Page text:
The Cambodian government said Tuesday that Radio Free Asia is welcome to reopen its office in the capital Phnom Penh, asserting that no pressure had been applied to RFA to shut down last year and that the congressionally funded U.S.-based international broadcaster had chosen to close on its own.
“There was no pressure,” Minister of the Interior Sar Kheng said during a public meeting at the ministry attended by police officers and NGO representatives. “RFA closed the office by itself.”
“But now we welcome them back, and the radio station can reestablish its office in Phnom Penh,” Sar Kheng said.
RFA closed its nearly 20-year old bureau in the Cambodian capital on Sept. 12, 2017 amid a growing crackdown by Prime Minister Hun’s ruling Cambodian People’s Party (CPP) on independent media, NGOs, and independent critics ahead of national elections in July of this year.
Cambodian journalists working for RFA had reported over the years on corruption, illegal logging, and forced evictions, among other stories largely ignored by state-controlled media, and authorities had already closed independent radio stations carrying RFA reports, using a pretext of tax and administrative violations.
On Nov. 14, 2017, RFA reporters Uon Chhin and Yeang Sothearin were taken into custody and charged with “illegally collecting information for a foreign source.”
Cambodia’s Ministries of Information and Interior had warned prior to their arrests that any journalists still working for RFA after its office in the capital closed would be treated as spies.
The pair were released on bail in September 2018 after spending nine months behind bars on charges of espionage. Multiple local and international rights groups had condemned Hun Sen’s government for its treatment of the two reporters during their detention, demanding that they be freed.
Back taxes owed
Meanwhile, Sar Kheng said, the Cambodia Daily—an independent newspaper often critical of Prime Minister Hun Sen that closed in September 2017—can resume operations if the paper pays what he said were taxes still owed to the government.
Sar Kheng said that the paper had evaded payment by closing its operations in the country.
“But if the Cambodia Daily returns and agrees to pay its taxes, they will have full rights to resume operations,” he said.
Speaking to RFA’s Khmer Service, Cambodian Center for Independent Media director Nop Vy said that instead of simply saying that foreign media outlets can return, Cambodia’s government should introduce clear measures guaranteeing press freedoms in the authoritarian Southeast Asian country.
“I would like the government to open more space for everyone to freely express their opinions on how to improve society,” he said.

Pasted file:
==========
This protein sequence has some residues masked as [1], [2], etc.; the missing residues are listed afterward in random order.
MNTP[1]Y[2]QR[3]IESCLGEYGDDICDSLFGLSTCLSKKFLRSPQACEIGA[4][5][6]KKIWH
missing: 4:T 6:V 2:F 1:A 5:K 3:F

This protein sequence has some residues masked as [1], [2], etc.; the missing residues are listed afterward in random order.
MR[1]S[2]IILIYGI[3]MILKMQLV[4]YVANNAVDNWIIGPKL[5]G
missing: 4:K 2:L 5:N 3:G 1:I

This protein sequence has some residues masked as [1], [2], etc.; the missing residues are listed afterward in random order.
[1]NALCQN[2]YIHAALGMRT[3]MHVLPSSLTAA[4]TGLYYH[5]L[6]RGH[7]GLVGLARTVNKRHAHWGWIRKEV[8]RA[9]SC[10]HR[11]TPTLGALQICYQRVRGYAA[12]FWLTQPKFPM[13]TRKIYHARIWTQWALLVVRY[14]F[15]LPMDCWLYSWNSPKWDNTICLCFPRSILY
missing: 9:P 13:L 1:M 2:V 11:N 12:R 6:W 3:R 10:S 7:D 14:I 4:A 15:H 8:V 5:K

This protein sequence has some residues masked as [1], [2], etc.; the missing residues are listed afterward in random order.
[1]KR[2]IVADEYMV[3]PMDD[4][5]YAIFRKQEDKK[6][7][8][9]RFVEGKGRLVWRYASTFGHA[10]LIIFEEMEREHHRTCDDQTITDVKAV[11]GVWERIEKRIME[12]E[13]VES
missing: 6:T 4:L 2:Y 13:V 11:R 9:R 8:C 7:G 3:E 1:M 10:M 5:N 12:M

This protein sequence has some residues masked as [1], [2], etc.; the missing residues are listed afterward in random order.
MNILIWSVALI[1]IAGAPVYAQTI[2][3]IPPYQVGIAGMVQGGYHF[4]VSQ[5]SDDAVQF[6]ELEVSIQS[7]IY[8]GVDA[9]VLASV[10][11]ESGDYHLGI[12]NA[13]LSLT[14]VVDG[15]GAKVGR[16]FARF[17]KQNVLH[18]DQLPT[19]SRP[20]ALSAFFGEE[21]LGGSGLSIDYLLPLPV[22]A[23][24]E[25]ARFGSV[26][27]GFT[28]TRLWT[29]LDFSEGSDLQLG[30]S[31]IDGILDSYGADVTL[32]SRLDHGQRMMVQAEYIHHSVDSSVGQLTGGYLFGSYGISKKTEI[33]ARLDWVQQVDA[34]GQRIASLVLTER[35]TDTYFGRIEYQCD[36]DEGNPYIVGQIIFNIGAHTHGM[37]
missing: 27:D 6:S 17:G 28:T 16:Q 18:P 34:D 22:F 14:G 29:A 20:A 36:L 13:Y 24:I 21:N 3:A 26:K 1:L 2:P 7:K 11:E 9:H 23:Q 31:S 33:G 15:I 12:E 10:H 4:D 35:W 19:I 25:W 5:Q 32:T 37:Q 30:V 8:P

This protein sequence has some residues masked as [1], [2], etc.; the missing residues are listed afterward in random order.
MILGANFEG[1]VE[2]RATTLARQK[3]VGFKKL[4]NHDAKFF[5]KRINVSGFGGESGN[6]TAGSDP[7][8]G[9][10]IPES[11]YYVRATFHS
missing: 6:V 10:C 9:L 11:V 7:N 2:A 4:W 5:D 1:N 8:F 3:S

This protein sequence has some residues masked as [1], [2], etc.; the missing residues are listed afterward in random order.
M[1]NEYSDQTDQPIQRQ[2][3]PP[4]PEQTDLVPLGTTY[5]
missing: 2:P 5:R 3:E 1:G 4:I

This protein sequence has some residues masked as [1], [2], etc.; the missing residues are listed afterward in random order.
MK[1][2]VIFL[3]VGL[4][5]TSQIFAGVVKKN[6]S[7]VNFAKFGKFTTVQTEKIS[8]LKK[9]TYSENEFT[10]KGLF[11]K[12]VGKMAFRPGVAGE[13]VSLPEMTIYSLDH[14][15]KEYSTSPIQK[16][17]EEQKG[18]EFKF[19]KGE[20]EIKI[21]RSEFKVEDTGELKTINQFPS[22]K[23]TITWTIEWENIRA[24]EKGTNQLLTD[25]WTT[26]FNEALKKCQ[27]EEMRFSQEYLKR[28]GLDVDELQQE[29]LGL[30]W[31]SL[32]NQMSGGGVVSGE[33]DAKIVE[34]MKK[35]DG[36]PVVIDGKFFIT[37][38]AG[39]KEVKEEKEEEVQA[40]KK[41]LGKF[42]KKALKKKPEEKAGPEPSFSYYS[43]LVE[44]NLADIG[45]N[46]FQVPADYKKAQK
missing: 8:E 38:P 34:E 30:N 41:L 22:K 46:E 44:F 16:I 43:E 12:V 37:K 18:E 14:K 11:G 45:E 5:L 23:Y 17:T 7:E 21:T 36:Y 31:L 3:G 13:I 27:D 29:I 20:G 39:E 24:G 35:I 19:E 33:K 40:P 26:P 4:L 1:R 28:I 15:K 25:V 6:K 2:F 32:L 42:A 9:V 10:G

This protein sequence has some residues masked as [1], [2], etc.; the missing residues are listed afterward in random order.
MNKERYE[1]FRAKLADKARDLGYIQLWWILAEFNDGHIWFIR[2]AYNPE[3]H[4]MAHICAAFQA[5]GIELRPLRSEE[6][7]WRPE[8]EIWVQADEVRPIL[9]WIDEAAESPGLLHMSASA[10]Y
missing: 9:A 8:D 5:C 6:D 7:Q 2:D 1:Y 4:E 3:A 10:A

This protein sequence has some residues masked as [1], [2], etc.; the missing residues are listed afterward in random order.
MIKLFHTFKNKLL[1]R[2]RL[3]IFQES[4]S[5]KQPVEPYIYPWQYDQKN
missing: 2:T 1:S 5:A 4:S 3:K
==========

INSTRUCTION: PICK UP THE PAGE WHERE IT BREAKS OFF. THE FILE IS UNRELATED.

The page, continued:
“I would also like to see journalists work independently and in security,” he said.
Speaking to RFA, ethnic minority villagers in Mondulkiri and Ratanakiri provinces voiced caution over statements Monday by Cambodia’s Ministry of Foreign Affairs that independent media can resume operations in Cambodia.
One villager named Chan Vorn said that independent media have helped local communities in the past to voice their concerns, and have helped expose government inaction in solving problems.
Promises now by the ruling party to restore press freedoms may be deceptive, though, Chan Vorn said.
“I don’t believe the government will do this. They just want to show that they are restoring democracy, though they’re not,” he said.
Also speaking to RFA, a Mondulkiri villager named Kroeung Tola said he wants press freedoms to be restored so that journalists can travel freely to remote areas to report.
“Independent media help a lot,” he said.
Paris-based media watchdog Reporters Without Borders (RSF) ranked Cambodia 132nd out of 180 countries in its 2017 World Press Freedom Index, and warned that the Southeast Asian nation is “liable to fall” in the 2018 index.
Cambodia’s Ministry of Foreign Affairs on Monday outlined a plan to “strengthen democracy and political space” in the country following a divisive election that returned Hun Sen and the ruling CPP to power, though observers say the proposal is aimed only at alleviating international threats of trade sanctions over last year’s election, which was widely criticized as unfree and unfair.
The statement’s provisions include plans to amend the country’s political party law to lift a five-year ban on the political activities of 118 senior members of the opposition Cambodia National Rescue Party (CNRP), which was dissolved by the Supreme Court in November last year for its role in an alleged plot to overthrow the government.
Sin Chanpov Rozeth, a popular CNRP commune chief stripped by the ruling party of her post in Banteay Meanchey’s O’Char commune, expressed doubt that the government will follow through on its pledge, however.
“If 118 CNRP members are allowed to return to politics, this would mean a reinstatement of the CNRP,” she said.
Reported by RFA’s Khmer Service. Translated by Samean Yun. Written in English by Richard Finney.